Back when the debut album was released, The Cars’ record company, Elektra, tapped “Just What I Needed” as the first single. The song, a perfect mix of everything I mentioned in the previous paragraph, slowly was added to rock radio stations across the country. But, for a song that was perfectly suited for car radios and super HiFi systems was not finding its niche on Top 40 radio. I felt it had to do with radio programmers preferring stupids ballads, soft rock and disco to great pop songs like The Cars working making. So, “Just What I Needed” stalled at number 27.
Later, “My Best Friend’s Girl,” a song that leaned more toward New Wave, was released, but stalled at number 35. Still, The Cars album kept selling. It seemed as though many of my friends were hopping on The Cars’ bandwagon. In other words, The Cars were winning the war as this album kept selling, eventually spending 139 straight weeks on the Top 200 Album Chart. So, once more Elektra released another single, this time in early 1979. The song was “Good Times Roll,” the third great single on The Cars. But, once again, the band faced resistance from Top 40 radio, and the song peaked at 41.
Still, you could feel the band gaining momentum. Even though The Cars had peaked at number 18 on the album chart, the album just would not quit selling. Those sales caused Elektra to hold off releasing the follow-up album for a couple of months. So, when the second album, Candy-O, was released during the Summer of 1979, the public AND Top 40 radio was ready for it. But, for The Cars to be such a slow smoldering commercial success truly set the table for the band’s continued success in the Eighties, when the band both artistically and commercially peaked in 1984 with their brilliant and vastly underrated Heartbeat City. Today, an artist would not have received the support and patience that The Cars received with that debut album. Everyone would have pulled support after the first single stopped moving, and The Cars would not be immortalized with the other gods of rock music in the Rock & Roll Hall of Fame in Cleveland, Ohio.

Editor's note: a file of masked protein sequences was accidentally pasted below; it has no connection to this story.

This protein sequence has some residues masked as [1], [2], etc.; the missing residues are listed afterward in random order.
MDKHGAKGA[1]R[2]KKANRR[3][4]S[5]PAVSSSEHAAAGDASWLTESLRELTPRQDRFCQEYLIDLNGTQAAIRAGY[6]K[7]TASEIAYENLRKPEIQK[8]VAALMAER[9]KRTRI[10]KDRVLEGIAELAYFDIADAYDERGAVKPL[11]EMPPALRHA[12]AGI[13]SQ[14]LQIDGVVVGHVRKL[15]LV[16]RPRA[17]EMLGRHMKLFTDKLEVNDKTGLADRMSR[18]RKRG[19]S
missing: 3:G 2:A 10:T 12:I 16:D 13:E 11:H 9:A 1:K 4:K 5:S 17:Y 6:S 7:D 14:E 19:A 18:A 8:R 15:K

The Cars sold enough copies in 1979 to end up being ranked number 9 for the whole year by Billboard magazine. Not bad for an album that had briefly brushed the Top 20 upon its release. Also, the last time Rolling Stone magazine did a Top 500 Albums of All Time list back in 2012, The Cars was ranked at 284, while the album has sold over six million copies. And, one more tidbit for you. The album was produced by long-time Queen producer Roy Thomas Baker, who was a pretty hot producer just with those two bands. RTB produced The Cars’ first four albums.
Well, now that The Cars are finally in the Rock & Roll Hall of Fame, I now can turn my attention to The Jam, a band that never experienced any US success but made leader Paul Weller a member of rock’s hierarchy in the UK, and the RRHOF is for the world, not just the States. Plus, if Bon Jovi and Journey can get it, then a great influential band like The Jam should be a no-brainer. Still, for the time being, Long Live The Cars!